Your next improvement will come from further reducing the set of primes you are trying to pair with. for i in P1 is better than for i in Primes because half the primes weren’t even tested. We will further reduce the primes into smaller sets:

If you collect primes from P1 which pair with 3, and then you search the entire P1 space again looking for another prime which pairs with both numbers, you are retesting primes you’ve already rejected.

Instead: collect all primes from P1 which pair with 3. Call that set P1{3}. Then, for each number i in that set, you could look for other numbers j in this smaller set which form a conforming pair.

Better: compute all sets P1{i}. Then you can do set intersections: P1{3} & P1{i}. All numbers j in that intersection form conforming triples (3,i,j).

All numbers k in the intersect P1{3} & P1{i} & P1{j} will form conforming quadruples (3,i,j,k).

And so on.

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  • \$\begingroup\$ I tested it but it took just the half amount of time for one pair so its the same as before. Also We need to test for the other pair to see if the our solution is the smallest. So it ll take the same amount of time as before. \$\endgroup\$ – Reign Sep 1 '18 at 11:12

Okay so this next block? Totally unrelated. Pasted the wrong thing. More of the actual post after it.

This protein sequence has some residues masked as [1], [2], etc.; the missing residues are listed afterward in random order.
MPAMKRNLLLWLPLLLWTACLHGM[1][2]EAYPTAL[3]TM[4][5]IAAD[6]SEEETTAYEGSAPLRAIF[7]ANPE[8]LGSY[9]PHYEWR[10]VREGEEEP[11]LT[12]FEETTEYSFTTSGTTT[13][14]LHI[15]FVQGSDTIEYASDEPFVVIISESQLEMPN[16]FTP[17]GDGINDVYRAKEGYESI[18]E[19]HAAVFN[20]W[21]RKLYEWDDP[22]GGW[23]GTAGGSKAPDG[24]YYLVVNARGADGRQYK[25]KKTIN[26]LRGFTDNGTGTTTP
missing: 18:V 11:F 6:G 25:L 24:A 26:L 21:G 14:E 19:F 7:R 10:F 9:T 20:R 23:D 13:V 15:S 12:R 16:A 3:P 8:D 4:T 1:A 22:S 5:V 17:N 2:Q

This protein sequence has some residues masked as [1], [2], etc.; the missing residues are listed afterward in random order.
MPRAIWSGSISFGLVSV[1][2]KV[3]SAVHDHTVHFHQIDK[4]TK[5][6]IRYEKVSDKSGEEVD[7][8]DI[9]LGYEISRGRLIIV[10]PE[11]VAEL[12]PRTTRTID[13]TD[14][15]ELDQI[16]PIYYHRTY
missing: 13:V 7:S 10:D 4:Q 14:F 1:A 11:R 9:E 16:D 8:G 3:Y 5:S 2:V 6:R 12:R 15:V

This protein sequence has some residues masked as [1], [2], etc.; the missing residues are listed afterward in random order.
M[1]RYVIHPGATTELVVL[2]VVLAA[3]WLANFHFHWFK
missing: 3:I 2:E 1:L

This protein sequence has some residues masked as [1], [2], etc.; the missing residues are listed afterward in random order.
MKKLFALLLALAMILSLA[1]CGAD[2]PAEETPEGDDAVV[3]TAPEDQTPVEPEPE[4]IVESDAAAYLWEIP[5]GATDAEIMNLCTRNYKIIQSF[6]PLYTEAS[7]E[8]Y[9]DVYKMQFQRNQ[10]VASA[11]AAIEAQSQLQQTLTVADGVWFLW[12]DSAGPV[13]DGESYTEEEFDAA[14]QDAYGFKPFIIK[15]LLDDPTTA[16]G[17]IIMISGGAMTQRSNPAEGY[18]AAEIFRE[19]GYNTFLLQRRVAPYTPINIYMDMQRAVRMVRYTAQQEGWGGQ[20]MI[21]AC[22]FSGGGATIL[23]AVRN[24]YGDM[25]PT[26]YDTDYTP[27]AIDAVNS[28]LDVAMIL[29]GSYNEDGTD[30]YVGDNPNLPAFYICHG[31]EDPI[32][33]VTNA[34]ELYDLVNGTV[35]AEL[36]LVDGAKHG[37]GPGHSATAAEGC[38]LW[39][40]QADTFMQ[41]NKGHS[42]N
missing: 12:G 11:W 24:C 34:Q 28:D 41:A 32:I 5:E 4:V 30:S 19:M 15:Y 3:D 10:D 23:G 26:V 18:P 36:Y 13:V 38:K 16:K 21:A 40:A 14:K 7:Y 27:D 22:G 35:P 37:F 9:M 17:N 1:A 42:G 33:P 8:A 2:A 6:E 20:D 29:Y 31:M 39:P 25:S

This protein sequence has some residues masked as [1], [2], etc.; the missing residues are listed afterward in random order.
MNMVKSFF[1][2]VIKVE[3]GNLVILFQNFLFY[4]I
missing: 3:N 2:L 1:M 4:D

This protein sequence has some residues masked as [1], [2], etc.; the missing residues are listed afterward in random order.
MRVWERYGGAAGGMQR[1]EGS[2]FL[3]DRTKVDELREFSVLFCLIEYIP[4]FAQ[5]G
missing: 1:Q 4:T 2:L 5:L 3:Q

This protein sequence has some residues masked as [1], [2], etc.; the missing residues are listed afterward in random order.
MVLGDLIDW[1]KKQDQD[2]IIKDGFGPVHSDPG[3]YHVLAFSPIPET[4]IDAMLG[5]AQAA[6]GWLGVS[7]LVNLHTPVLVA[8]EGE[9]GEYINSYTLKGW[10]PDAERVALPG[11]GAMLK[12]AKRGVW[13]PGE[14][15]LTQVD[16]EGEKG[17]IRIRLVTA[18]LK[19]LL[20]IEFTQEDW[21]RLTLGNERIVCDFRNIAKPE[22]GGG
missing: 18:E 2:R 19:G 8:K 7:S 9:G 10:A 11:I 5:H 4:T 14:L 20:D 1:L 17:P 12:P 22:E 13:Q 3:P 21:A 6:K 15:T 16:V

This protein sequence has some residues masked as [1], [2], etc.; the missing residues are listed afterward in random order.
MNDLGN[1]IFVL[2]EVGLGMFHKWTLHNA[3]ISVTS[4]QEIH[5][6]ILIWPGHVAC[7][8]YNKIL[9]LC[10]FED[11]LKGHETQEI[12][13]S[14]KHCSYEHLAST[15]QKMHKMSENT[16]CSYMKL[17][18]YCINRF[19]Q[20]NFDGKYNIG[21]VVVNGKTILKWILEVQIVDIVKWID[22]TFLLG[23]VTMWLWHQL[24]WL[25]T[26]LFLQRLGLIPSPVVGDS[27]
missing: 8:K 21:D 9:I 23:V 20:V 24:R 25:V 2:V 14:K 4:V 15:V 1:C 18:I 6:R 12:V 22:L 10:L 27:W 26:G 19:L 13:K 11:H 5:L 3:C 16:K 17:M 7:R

• \$\begingroup\$ With \$N\$ primes, you have \$N(N-1)\$ pairs. Partitioned in half, you have two sets of \$(N/2)(N/2-1)\$ pairs, which is two sets of 1/4 the total number of pairs, which is results in half the number of pairs, which should result in half of the work. Make sure you are looping over the partitioned set, not the total Primes set for Com_two through G5 inclusive. \$\endgroup\$ – AJNeufeld Sep 1 '18 at 13:55
  • \$\begingroup\$ I did cProfile and most of the time was consumed in con_test() but I am not sure what we can do there. I improved my prime function by using an online source (which calculates much faster then my program and reduces to speed up to 8.5min). I tried to import primes from a list but it didnt work very well.I dont know maybe I did smthing wrong about it \$\endgroup\$ – Reign Sep 1 '18 at 15:06
  • \$\begingroup\$ I didnt understand the intersection thing. Or looking primes again part \$\endgroup\$ – Reign Sep 2 '18 at 16:46